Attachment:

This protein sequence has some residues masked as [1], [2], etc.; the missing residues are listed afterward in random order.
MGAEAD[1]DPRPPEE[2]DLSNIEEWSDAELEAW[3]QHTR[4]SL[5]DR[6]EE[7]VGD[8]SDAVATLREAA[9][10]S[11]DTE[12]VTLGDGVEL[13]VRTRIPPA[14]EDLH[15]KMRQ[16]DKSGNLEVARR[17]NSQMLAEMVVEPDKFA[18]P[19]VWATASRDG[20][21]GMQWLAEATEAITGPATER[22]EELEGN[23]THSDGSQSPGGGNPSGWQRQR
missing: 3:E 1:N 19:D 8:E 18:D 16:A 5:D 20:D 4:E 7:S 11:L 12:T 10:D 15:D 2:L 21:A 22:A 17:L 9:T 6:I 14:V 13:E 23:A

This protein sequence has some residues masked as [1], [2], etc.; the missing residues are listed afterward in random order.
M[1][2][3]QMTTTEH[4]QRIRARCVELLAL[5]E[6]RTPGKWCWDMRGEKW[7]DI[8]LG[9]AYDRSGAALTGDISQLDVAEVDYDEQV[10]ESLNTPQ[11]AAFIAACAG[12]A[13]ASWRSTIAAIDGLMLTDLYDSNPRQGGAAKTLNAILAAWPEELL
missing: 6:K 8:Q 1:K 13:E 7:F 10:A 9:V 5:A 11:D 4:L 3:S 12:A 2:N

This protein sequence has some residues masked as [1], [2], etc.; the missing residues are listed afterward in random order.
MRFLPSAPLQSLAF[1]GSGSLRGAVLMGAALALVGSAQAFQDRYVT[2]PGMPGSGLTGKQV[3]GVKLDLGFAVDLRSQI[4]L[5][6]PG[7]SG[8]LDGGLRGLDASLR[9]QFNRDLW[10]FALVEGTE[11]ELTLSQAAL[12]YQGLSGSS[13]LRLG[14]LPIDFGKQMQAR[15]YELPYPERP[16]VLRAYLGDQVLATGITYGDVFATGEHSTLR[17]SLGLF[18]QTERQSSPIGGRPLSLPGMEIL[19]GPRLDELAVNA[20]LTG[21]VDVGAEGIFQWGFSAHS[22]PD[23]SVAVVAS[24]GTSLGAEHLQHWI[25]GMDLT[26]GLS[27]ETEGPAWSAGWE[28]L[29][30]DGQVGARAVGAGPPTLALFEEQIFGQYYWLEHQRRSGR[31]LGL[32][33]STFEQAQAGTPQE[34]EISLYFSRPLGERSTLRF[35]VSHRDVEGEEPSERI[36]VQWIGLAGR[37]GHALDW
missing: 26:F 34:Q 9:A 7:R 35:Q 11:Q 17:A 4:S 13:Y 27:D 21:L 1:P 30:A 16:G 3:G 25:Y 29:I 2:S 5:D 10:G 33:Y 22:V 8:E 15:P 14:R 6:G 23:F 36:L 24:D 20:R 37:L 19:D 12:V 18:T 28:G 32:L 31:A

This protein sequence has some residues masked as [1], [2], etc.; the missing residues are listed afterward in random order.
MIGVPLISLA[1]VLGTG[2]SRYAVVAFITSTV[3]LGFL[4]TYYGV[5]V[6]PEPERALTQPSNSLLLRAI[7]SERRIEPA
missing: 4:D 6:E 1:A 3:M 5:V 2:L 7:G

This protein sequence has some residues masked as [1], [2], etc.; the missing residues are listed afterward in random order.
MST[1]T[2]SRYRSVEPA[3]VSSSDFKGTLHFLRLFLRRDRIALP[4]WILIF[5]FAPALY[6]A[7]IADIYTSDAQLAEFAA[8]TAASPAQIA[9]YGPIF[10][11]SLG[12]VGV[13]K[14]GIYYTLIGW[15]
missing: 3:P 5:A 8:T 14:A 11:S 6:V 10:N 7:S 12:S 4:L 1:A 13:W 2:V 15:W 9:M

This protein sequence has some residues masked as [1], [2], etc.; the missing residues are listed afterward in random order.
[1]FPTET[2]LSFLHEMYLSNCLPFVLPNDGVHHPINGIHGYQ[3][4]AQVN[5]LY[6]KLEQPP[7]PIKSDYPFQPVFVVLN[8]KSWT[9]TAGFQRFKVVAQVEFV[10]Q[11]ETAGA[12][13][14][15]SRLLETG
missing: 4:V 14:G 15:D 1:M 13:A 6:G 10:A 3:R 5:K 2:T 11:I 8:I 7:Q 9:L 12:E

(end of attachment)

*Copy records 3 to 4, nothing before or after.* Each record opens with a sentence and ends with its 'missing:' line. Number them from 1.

This protein sequence has some residues masked as [1], [2], etc.; the missing residues are listed afterward in random order.
MRFLPSAPLQSLAF[1]GSGSLRGAVLMGAALALVGSAQAFQDRYVT[2]PGMPGSGLTGKQV[3]GVKLDLGFAVDLRSQI[4]L[5][6]PG[7]SG[8]LDGGLRGLDASLR[9]QFNRDLW[10]FALVEGTE[11]ELTLSQAAL[12]YQGLSGSS[13]LRLG[14]LPIDFGKQMQAR[15]YELPYPERP[16]VLRAYLGDQVLATGITYGDVFATGEHSTLR[17]SLGLF[18]QTERQSSPIGGRPLSLPGMEIL[19]GPRLDELAVNA[20]LTG[21]VDVGAEGIFQWGFSAHS[22]PD[23]SVAVVAS[24]GTSLGAEHLQHWI[25]GMDLT[26]GLS[27]ETEGPAWSAGWE[28]L[29][30]DGQVGARAVGAGPPTLALFEEQIFGQYYWLEHQRRSGR[31]LGL[32][33]STFEQAQAGTPQE[34]EISLYFSRPLGERSTLRF[35]VSHRDVEGEEPSERI[36]VQWIGLAGR[37]GHALDW
missing: 26:F 34:Q 9:A 7:R 35:Q 11:Q 17:A 4:S 13:Y 27:D 21:L 1:P 30:A 16:G 3:G 25:Y 29:I 2:S 5:D 10:G 33:Y 22:V 8:E 15:P 14:R 6:G 23:F 36:L 24:D 20:R 37:L 19:D 12:V 18:T 28:G 32:L 31:A

This protein sequence has some residues masked as [1], [2], etc.; the missing residues are listed afterward in random order.
MIGVPLISLA[1]VLGTG[2]SRYAVVAFITSTV[3]LGFL[4]TYYGV[5]V[6]PEPERALTQPSNSLLLRAI[7]SERRIEPA
missing: 4:D 6:E 1:A 3:M 5:V 2:L 7:G